The use of unmanned aerial vehicles (UAVs) is popular with the U.S. Customs and Border Protection, with patrols increasing along the U.S.-Mexico border. The General Atomics MQ-1 Predator drones are flying along the border, but the large costs in manufacturing and staffing drone teams remains controversial.
The federal government has $39.4 million in funding committed to surveillance, and billions spent combating illegal immigration and drug trafficking, drones are an effective, yet expensive option.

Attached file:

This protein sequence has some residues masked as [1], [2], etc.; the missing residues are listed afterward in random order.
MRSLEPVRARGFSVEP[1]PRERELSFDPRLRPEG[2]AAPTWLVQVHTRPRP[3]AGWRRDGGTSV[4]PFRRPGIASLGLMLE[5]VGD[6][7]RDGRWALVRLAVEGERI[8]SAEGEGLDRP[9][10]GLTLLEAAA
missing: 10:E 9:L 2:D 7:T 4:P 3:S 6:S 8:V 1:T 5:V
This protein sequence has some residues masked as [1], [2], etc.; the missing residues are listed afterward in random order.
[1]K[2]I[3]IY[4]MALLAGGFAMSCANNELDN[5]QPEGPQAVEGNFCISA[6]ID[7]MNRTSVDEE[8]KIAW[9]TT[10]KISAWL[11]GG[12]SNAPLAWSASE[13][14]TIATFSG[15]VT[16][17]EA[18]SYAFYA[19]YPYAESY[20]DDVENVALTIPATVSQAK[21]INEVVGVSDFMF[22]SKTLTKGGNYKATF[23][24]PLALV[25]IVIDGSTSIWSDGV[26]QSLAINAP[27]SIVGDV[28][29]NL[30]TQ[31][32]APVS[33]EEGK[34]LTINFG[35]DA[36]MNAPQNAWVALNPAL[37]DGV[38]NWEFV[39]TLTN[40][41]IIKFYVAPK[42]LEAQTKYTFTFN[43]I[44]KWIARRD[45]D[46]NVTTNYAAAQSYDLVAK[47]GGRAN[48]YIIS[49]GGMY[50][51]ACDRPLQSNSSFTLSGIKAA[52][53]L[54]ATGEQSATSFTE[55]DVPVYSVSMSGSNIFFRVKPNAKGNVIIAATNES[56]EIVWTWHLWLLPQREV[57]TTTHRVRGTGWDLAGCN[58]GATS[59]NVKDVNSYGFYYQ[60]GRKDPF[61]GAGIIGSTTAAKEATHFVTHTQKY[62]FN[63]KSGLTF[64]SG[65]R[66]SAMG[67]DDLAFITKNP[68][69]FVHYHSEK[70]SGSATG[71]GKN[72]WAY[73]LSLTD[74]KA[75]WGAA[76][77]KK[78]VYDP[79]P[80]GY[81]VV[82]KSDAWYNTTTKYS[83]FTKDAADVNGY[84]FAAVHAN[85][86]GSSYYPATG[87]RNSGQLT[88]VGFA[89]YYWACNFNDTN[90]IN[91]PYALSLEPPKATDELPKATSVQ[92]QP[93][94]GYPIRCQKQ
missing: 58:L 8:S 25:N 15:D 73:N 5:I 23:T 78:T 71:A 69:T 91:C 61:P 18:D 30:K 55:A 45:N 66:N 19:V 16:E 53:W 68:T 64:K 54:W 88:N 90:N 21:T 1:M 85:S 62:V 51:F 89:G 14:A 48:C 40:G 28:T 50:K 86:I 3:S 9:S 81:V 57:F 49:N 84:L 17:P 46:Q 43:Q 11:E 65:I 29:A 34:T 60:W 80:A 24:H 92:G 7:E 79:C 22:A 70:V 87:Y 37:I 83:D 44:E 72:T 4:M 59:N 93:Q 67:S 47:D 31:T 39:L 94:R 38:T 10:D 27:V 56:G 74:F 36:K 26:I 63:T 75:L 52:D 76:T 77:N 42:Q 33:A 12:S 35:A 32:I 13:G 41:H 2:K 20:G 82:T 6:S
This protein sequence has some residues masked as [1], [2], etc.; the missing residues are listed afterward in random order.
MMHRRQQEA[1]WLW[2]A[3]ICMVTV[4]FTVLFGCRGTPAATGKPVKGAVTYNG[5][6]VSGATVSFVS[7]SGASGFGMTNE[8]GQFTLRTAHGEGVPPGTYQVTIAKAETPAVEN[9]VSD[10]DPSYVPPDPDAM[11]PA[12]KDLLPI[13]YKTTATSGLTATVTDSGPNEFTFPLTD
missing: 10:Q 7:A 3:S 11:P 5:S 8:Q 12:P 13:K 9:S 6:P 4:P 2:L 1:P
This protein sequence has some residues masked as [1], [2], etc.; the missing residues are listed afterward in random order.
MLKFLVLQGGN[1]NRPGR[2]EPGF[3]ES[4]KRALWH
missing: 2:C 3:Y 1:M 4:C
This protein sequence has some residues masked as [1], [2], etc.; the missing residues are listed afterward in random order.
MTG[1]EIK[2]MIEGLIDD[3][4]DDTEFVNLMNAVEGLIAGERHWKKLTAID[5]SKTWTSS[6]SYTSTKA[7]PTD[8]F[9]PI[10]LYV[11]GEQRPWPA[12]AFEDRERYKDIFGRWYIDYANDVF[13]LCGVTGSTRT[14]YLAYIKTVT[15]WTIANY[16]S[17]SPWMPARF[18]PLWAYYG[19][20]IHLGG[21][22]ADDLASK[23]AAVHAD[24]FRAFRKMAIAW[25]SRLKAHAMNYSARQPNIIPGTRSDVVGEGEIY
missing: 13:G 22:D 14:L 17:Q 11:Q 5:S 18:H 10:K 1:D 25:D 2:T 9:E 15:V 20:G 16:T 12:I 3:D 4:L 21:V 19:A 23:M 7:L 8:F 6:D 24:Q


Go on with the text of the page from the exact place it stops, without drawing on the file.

"Border Patrol wants the money and it wants the drones," said Gregory McNeal, Pepperdine University law professor and drone expert, in a statement to NBC News. "This is the kind of crisis where, if you are Border Patrol, you seize the opportunity to get more funding from Congress."
Another problem with an expanding Border Patrol fleet: local, state and federal law enforcement agencies want to conduct their own surveillance operations, and reportedly is sharing its drone fleet - almost 700 missions between 2010 and 2012, the Electronic Frontier Foundation (EFF) discovered earlier this year.